Rape Culture

Rape culture is a term (coined by Susan Griffin in 1971) that helps us see sexual violence, sexual harassment, and everyday sexism as cultural phenomena that exist on a continuum. Larry May and Robert Strikwerda explain the idea of rape culture in their very thoughtful exploration of different ways to understand male responsibility for rape: “Misbehavior, especially sexual misbehavior of males toward females is, however mixed the messages, something that many men condone. This has given rise to the use of the term ‘the rape culture’ to describe the climate of attitudes that exists in the contemporary American male-dominated world.”

The concept of rape culture acknowledges that we live in a culture that immerses us all in messages that promote the violation of women’s bodies; recognizing rape as a culture-wide problem, and not just an individual character issue, is an essential precursor to actually stopping it. As May and Strikwerda put it, “while we believe that men should feel some shame for their group’s complicity in the prevalence of rape, our aim is not to shame men but rather to stimulate men to take responsibility for re-socializing themselves and their fellow men.”

Toxic Masculinity

Toxic masculinity or hegemonic masculinity are two versions of the idea that our society’s definition of manhood is inseparable from the oppression of women. It’s an important concept to understand in the conversation around #MeToo, because it’s the lens through which some people look at the problems of sexual harassment and assault: as byproducts of hegemonic masculinity. In “On Patriarchs and Losers: Rethinking Men’s Interests,” Michael A. Messner sums up its key dimensions:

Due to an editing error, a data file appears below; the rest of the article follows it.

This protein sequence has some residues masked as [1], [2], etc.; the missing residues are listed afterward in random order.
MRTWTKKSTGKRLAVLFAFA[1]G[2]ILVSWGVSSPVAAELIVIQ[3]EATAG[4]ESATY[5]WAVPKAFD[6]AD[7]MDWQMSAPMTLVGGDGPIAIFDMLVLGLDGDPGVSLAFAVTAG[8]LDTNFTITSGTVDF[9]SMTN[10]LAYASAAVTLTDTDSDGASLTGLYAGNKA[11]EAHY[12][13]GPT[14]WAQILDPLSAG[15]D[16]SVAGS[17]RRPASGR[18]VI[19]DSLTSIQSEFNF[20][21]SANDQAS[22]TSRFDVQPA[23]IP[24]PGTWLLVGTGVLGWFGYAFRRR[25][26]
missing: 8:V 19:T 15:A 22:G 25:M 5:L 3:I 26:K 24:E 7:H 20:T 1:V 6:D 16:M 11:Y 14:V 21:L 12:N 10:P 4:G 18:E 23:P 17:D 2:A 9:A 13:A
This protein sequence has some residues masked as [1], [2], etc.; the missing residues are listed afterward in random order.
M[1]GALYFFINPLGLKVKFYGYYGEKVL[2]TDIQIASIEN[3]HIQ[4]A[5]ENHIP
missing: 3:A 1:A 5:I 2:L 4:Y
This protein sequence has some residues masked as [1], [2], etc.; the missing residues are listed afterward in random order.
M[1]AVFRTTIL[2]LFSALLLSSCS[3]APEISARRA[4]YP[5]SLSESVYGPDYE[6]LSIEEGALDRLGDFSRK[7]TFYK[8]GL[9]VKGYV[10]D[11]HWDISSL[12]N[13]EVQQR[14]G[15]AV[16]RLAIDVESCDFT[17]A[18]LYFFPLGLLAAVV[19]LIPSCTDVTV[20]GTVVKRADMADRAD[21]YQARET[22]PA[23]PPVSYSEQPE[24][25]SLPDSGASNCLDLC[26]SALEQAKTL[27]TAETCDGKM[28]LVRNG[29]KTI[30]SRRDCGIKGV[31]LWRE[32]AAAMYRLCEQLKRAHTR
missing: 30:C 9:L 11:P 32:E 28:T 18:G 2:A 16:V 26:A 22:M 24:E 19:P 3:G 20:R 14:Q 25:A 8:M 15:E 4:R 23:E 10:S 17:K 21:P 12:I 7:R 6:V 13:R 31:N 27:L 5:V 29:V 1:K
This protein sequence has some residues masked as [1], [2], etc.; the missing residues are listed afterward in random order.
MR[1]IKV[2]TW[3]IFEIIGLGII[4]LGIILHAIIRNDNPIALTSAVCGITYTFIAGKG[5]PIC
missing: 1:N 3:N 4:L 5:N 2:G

The fact that it is nearly impossible for an individual man consistently to achieve and display the dominant conception of masculinity is an important part of the psychological instability at the center of individual men’s sense of their own masculinity. Instead, a few men (real or imagined) are positioned as symbolic exemplars for a hegemonic masculinity that serves as a collective practice that continues the global subordination of women, and ensures men’s access to a patriarchal dividend. What makes this masculinity ‘hegemonic’ is not simply powerful men’s displays of power, but also, crucially, less powerful men’s consent and complicity with the institutions, social practices, and symbols that privilege men. To adapt a term that is now popular in market-driven bureaucracies, hegemonic masculinity requires a “buy-in” by subordinated and marginalized men, if it is to succeed as a strategy of domination.